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  • Writer's pictureDavid Furlong

A Younger Theatre guest blog

David Furlong, Artistic Director of Exchange Theatre has experienced his fair share of discrimination as a Mauritian born man, but, as he explains here, in order for his company to grow, he had his own to confront.

After the assassination of George Floyd last year, there’s been a lot of focus on the notion of biases. As a father, I was wondering how best to explain what is a very nuanced, yet fundamental idea in how our society is shaped, to my daughter. I wanted to give her the tools necessary not just to grow up anti-racist but to think actively about intolerance, xenophobia, racism and – most of all – systemic injustice.

At the time of Floyd’s murder, I was getting involved with Migrants in Theatre, a movement made up of first-generation migrant theatre artists who joined efforts to campaign for more and better representation in British theatre. In our founding conversations, we had to very closely examine the xenophobia and racism that we’d all experienced, as well as consider that some people could never begin to understand it.

It forced me to look at the basic definition of bias:

It is a result of something natural, a sort of mental knee-jerk which is triggered to make quick protective decisions – sometimes for the better (run away from a tiger), and sometimes for the worse (take me for a waiter because I’m a brown man). It is in most cases unconscious, but deeply embedded like a conviction, an implicit belief, which could be towards anything. It’s a thought.

It precedes stereotypes which are more explicit over-simplifications towards groups or individuals. It precedes prejudice, which is a fully-formed idea/feeling and it results in discrimination: thoughts or actions which can be advantageous or disadvantageous for individuals or groups, generally by unfair treatment of categories of people.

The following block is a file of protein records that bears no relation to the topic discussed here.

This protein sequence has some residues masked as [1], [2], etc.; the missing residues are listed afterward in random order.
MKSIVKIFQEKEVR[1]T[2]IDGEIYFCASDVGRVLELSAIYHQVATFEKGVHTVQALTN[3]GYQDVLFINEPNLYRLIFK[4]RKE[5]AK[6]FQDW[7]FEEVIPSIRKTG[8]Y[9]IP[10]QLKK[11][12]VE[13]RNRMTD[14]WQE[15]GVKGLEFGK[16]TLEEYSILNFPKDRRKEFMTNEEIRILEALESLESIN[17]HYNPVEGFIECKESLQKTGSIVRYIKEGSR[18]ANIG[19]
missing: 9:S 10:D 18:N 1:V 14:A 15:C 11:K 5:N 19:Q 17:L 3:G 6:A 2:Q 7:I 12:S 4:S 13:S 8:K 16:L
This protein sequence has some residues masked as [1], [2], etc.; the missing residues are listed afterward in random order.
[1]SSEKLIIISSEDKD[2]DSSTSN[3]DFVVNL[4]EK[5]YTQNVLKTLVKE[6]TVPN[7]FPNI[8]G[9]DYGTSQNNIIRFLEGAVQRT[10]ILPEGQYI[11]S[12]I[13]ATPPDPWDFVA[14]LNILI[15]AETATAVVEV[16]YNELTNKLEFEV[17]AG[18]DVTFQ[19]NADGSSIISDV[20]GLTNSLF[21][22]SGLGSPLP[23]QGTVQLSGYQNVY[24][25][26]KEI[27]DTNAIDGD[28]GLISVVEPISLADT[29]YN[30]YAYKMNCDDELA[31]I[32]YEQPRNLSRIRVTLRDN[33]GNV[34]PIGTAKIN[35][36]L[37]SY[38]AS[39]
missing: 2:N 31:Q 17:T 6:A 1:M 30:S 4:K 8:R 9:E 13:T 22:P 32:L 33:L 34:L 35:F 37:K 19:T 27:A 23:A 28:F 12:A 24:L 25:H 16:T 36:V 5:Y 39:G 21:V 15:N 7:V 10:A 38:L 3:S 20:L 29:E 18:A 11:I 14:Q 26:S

Discrimination, in turn, is a judiciable notion, considered by the international UN court, which condemns any distinction, exclusion, restriction or preference based on race, colour, sex, gender, sexuality, language, religion, political opinion, national origins, class, fortune.

Biases are not judiciable and we all have bias, negative or positive, affecting the way we see the world. No matter how open-minded, socially conscious, or anti-racist I think I am, I still have old, learned hidden biases that I need to examine, whatever my origin. Moreover, bias can be reinforced unconsciously through contextual life: families, media, environment, historical narrative, language, habits, social structures, political discourse. This is what makes them difficult to identify and become more aware of. They can prevent us from understanding someone else’s potential or point of view, and they can be dangerous and aggressive: “I cross the street when passing a group of coloured men, or polish workers.”

These thoughts shape our reaction to the world and more often than blatant racist, sexist, anti-Semitic, aggressions – micro biased aggressions are somehow daily and benign. Some are even culturally perceived as funny: “Blacks can move better”, “Asians are good at maths”, “Real men aren’t sensitive/don’t cry” etc.